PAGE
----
Though, simply having a bigger back seat makes the M850i Gran Coupe more special on the inside. From the driver’s seat, it looks and feels like a high-quality performance machine. But turn your head and you see two big rear seats and, potentially, the added passengers you stick back there. So the idea of being able to stick family or friends back there while still driving your gorgeous performance car is quite fantastic and just made the experience of the Gran Coupe better than that of its two-door sibling.

Looks Different but Drives the Same

There’s no question that the BMW M850i Gran Coupe looks different than the Coupe. From the behind the wheel, though, the differences are minimal. In fact, without driving the two back-to-back, I couldn’t feel a noticeable difference at all and I’ve spent a fair bit of time in other 8 Series Coupes and Convertibles, so I have a good idea of how they drive. Driving the M850i Gran Coupe felt no different than what I remember the Coupe feeling like.

That said, it’s still a great driving experience and, despite not feeling any different, the Gran Coupe version actually makes more sense from behind the wheel.

All M850i models — be it Coupe, Gran Coupe or Convertible — are very much grand tourers. They’re every bit as comfortable as they are fast, so they aren’t full-on, flat-out sports cars. Because of that, the two extra doors and two extra seats make the M850i Gran Coupe a bit more logical. It’s not a wild-eyed sports car, so sacrificing some weight for practicality makes no negative difference in how the car feels but makes it more usable more of the time.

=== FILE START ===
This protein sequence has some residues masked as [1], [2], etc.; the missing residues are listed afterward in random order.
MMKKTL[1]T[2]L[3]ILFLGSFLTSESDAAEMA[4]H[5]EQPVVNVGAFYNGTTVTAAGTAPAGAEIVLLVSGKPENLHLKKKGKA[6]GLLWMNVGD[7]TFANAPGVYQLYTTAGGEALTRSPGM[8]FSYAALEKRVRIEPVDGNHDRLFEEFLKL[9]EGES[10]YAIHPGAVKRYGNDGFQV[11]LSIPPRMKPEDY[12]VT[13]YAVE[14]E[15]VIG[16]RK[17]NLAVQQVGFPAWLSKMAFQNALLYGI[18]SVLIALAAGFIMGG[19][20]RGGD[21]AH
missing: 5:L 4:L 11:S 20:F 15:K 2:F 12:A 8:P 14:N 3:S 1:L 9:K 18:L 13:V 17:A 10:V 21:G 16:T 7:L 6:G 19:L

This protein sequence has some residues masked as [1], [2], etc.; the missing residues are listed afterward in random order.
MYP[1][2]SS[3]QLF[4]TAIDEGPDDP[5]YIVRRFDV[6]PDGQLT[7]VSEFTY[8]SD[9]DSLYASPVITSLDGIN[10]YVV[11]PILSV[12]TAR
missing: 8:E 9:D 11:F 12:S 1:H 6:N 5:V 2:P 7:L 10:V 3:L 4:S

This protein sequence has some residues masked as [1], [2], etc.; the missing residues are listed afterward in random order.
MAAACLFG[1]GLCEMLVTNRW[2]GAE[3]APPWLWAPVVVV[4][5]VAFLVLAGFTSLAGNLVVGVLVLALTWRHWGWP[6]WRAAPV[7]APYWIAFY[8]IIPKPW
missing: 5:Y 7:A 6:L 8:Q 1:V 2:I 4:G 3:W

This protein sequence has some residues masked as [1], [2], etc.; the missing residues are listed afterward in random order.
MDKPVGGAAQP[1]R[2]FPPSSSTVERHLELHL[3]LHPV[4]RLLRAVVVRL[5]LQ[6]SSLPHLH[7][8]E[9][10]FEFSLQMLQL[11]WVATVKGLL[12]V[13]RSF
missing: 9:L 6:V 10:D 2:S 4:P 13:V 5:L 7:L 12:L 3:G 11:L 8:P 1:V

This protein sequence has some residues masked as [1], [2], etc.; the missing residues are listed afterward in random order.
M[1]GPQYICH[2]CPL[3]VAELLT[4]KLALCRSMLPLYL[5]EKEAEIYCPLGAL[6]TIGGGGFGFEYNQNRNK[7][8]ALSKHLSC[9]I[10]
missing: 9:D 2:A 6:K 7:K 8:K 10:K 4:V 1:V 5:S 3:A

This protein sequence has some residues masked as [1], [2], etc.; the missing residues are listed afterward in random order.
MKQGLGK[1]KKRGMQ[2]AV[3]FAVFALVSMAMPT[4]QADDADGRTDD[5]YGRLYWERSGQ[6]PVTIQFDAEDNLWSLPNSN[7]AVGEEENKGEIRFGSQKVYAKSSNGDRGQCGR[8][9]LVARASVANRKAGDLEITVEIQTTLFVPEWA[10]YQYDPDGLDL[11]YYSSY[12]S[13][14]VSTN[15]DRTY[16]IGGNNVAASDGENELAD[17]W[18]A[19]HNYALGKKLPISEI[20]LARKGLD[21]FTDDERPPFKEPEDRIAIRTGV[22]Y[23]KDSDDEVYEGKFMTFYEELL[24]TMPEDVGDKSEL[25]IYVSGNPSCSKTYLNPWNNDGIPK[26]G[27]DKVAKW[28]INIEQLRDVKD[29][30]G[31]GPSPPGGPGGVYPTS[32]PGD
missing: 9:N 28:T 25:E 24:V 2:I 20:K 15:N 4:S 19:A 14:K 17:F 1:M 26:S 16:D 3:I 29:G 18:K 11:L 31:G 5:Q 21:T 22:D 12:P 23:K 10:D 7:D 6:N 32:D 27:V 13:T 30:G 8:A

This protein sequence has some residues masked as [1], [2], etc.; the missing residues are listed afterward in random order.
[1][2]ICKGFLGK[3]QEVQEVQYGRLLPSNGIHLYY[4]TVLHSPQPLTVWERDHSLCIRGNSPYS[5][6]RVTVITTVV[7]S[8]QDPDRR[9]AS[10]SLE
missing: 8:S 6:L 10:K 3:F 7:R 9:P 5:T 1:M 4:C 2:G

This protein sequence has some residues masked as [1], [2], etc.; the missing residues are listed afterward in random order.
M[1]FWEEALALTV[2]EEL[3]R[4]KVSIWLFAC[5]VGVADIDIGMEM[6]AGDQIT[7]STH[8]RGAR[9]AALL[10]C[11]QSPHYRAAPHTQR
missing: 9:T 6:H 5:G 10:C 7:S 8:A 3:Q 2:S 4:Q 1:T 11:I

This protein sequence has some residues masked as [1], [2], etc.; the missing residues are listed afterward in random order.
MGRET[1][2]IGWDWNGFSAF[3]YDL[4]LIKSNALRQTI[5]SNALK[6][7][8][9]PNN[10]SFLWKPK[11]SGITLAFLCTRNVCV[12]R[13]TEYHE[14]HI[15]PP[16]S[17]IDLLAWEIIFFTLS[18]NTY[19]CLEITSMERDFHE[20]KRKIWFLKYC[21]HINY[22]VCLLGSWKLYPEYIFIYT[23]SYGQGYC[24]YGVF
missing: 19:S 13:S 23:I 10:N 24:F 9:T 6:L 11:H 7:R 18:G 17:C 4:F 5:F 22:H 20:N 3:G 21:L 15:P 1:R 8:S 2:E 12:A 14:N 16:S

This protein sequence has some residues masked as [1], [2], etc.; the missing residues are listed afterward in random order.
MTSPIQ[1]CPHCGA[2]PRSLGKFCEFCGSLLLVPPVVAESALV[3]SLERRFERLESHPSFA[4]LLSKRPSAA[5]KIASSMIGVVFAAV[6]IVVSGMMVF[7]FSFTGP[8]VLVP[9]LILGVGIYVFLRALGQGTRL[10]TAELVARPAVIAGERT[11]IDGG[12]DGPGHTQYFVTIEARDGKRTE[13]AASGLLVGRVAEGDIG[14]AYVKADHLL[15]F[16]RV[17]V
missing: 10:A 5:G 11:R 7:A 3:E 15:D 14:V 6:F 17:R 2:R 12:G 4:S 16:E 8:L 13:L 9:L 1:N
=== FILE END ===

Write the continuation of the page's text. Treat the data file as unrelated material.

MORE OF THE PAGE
Steering is essentially the same, which means it’s sharp and accurate. Front end grip is impressive, so you can place the big car exactly where you want to. Its chassis feels capable and planted, even if it’s not exactly playful. It will let you carve up a canyon road but it’s not going to slide around like a hooligan. Instead, it’s just a confident, capable car that’s fast and willing to go exactly where you point it.

The ride is also excellent. There’s a common feeling among car journalists that the M850i Gran Coupe actually drives better than the Coupe, due to its longer wheelbase and wide rear wheel track. Again, though, without driving them back-to-back, there’s no way I could tell if that’s true. It rides beautifully, soaking up bumps but never feeling too soft. So does the Coupe, though.

That familiar feeling continues onto its performance. Powering the M850i Gran Coupe is the same 4.4 liter twin-turbocharged V8 that powers the Coupe. That means it makes 523 hp and 553 lb-ft of torque and accelerates to 60 mph in a bit under 4 seconds. Specs don’t really matter, though. It surges forward with a silky smoothness that belies the rate of acceleration. Reaching illegal speeds is dangerously easy, as you can barely feel the sensation of speed through all of its refinement.

Looks Really Do Make the Difference

So in terms of the way it drives, there’s really not much that separates the BMW M850i Gran Coupe from the two-door Coupe. That’s not to say that I’m disappointed with the 8er GC, though. In fact, I’m smitten by it and there’s not a chance I choose the two-door Coupe if it’s my own money I’m spending. In fact, it’d be the last of the three M850i models I’d choose.

The BMW M850i Gran Coupe is the pick of the litter. It looks the best, has the most practicality and drives exactly the same as the Coupe. You lose nothing, in terms of performance or driving dynamics, but gain a ton in terms of looks and practicality. Yes, it’s very expensive and it could use a nicer back seat. But the fact that it has a back seat at all is a huge bonus. Plus, it just looks fantastic. I can’t wait to get it back home to live with it for a week.